"There would be many details to be worked out, of course. For example, what to do about people whose incomes are so low that requiring them to contribute to a retirement savings scheme would create a real burden. Or what to do about people who have no income at all for periods. Exemptions might need to be made for people in these categories."
The report considers the advantages of compulsory KiwiSaver compared with using the Cullen Fund to pre-pay the costs of NZ Super. "There is less risk of a future government deciding to spend the money on something else. Also, although a mandatory deduction from wages is in effect a tax, it might not feel like a tax if it is directed towards a personal retirement savings account."
But it also sees drawbacks. "Individual retirement savings accounts expose people to the risk that, at the point they are eligible to receive their funds, the market is going through a downturn." This wouldn't really matter if a person was spending their savings gradually over time. But it would matter if a large portion of the balance was converted to an annuity on a specific date.
"There are also questions about risk to the Government. If something goes wrong, and people lose most or all of their savings, will the Government feel obliged to step in to rectify the situation?"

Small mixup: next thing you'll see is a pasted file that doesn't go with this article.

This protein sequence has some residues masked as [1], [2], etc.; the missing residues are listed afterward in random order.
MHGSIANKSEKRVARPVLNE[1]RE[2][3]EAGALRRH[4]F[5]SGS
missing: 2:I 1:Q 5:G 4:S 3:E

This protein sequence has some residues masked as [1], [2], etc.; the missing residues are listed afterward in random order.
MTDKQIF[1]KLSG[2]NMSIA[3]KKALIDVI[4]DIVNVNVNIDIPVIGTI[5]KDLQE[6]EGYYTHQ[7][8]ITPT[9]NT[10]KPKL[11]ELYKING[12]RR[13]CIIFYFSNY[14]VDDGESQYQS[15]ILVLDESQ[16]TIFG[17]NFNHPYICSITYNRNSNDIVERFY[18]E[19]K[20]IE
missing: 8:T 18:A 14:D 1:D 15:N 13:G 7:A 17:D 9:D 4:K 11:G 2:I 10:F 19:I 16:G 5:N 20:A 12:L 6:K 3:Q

Other drawbacks are that a compulsory scheme "might require some people to save more than they need or force them to save in a way that doesn't suit them. It might, for example, deprive people of money they would otherwise use to start a business, pay down personal debt, or undertake further study. These drawbacks need to be weighed against the benefits."
I quite agree. I would like to see the Government press ahead with its plans to automatically enrol all employees into KiwiSaver, because I think it would jolt many people into looking into the scheme and realising its value. But I hope the Government continues to give everyone the right to opt out after a few weeks.
As the report points out, KiwiSaver is not the best option for everyone.
• Mary Holm is a freelance journalist, part-time university lecturer, member of the Financial Markets Authority board, director of the Banking Ombudsman Scheme, seminar presenter and bestselling author on personal finance. Her opinions are personal, and do not reflect the position of any organisation in which she holds office. Mary's advice is of a general nature, and she is not responsible for any loss that any reader may suffer from following it.
Send questions to email@example.com or Money Column, Business Herald, PO Box 32, Auckland. Letters should not exceed 200 words. We won't publish your name. Please provide a (preferably daytime) phone number. Sorry, but Mary cannot answer all questions, correspond directly with readers, or give financial advice.